Twilight Sessions

Hawthorn Shieldbug (Ben Deed)

So far the sessions have looked at everything from Carrion Beetles to Bryophytes! (not to mention the awesome wonder that are the Springtails) with even a few outdoor intros to eDNA (Amanda) and vacuum sampling (Steve). It is this type of mentoring that the group was really founded to try and encourage. You are the enthusiasts and by sharing your knowledge with and supporting each other we can create a strong network of naturalists that can last well beyond the lifetime of any one project or even organisation.

Species Action: Agapanthia villosoviridescens

Agapanthia villosoviridescens

Only recorded a handful of times in St Helens in 2013 and 2014 this beetle is very much to the North of it's range. It may well be moving Northwards in response to climate pressures but also requires sensitive management of grasslands. In particular Hogweeds and Cow Parsely. This is certainly one to look out for with it's flight period given as May to June (though possibly, year round).

Dr Phil Smith: Wildlife Notes May 2018

Large Red Damselflies (Dr Phil Smith)

The Met. Office reckoned it was the warmest and sunniest May on record; it was also dry with measurable rainfall on only eight days. Forecasts of torrential thunder-storms came day after day during the last week but all we got were a couple of brief showers on 30th and 31st. The duneland water-table therefore fell rapidly, the Newest Green Beach at Ainsdale with 1000+ small Natterjack tadpoles on 2nd having completely dried up by 13th. Fortunately, tadpoles at several other sites, including the Devil’s Hole, survived until at least the end of the month.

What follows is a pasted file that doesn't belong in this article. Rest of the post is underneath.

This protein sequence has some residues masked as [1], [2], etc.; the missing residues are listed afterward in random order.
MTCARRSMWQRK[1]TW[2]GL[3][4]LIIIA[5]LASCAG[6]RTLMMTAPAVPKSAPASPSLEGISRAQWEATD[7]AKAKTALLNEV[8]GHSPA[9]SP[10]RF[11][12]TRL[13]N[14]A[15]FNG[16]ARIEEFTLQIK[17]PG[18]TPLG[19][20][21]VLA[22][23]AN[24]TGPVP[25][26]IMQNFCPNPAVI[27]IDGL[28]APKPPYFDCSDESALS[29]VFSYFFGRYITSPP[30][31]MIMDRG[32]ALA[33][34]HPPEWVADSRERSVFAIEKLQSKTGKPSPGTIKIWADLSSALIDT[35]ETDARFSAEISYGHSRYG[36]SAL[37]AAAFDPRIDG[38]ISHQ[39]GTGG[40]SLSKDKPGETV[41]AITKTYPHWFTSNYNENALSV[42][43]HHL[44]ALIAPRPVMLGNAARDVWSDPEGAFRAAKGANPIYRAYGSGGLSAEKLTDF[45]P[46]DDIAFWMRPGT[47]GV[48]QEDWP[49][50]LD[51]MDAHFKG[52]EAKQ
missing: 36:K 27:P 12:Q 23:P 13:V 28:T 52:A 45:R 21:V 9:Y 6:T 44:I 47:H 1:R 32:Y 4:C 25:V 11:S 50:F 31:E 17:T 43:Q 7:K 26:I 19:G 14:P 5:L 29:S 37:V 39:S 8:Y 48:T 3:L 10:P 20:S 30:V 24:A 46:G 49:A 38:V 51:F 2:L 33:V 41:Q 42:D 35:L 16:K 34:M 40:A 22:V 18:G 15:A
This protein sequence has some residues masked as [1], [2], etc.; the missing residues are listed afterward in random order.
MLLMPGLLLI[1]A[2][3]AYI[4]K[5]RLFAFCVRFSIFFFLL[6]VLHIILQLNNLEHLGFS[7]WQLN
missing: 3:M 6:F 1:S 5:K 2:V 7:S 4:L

Odonata in North Merseyside

Calyopteryx virgo, Cumbria (Ben Deed)

The Beautiful Demoiselle, Calopteryx virgo, is a Damselfly native to the UK and occurs in Cheshire and Cumbria. However, there are currently no verified records of this species for North Merseyside (see The LCFS 'The Dragonflies of Lancashire and North Merseyside', 2015 for further info).

All Odonata (Dragonflies and Damselflies) are considered local conservation priority species particular where there are locally significant breeding sites.

Hugh Harris: Asparagus Trail, Formby Point NT. SD280065

Asparagus Beetle (David Gould)

Formby Asparagus (also the name of the variety) is white at the base and green through the stem with a purple tinged tip. New asparagus crowns are grown from seed which is saved from the old plant. After the first year, the crowns are transplanted into a 20cm deep trench and a ridge 8cm high is piled up around them. The first cutting can be taken in the third year. While tractors are now used to manage the land, the crop is cut by hand.

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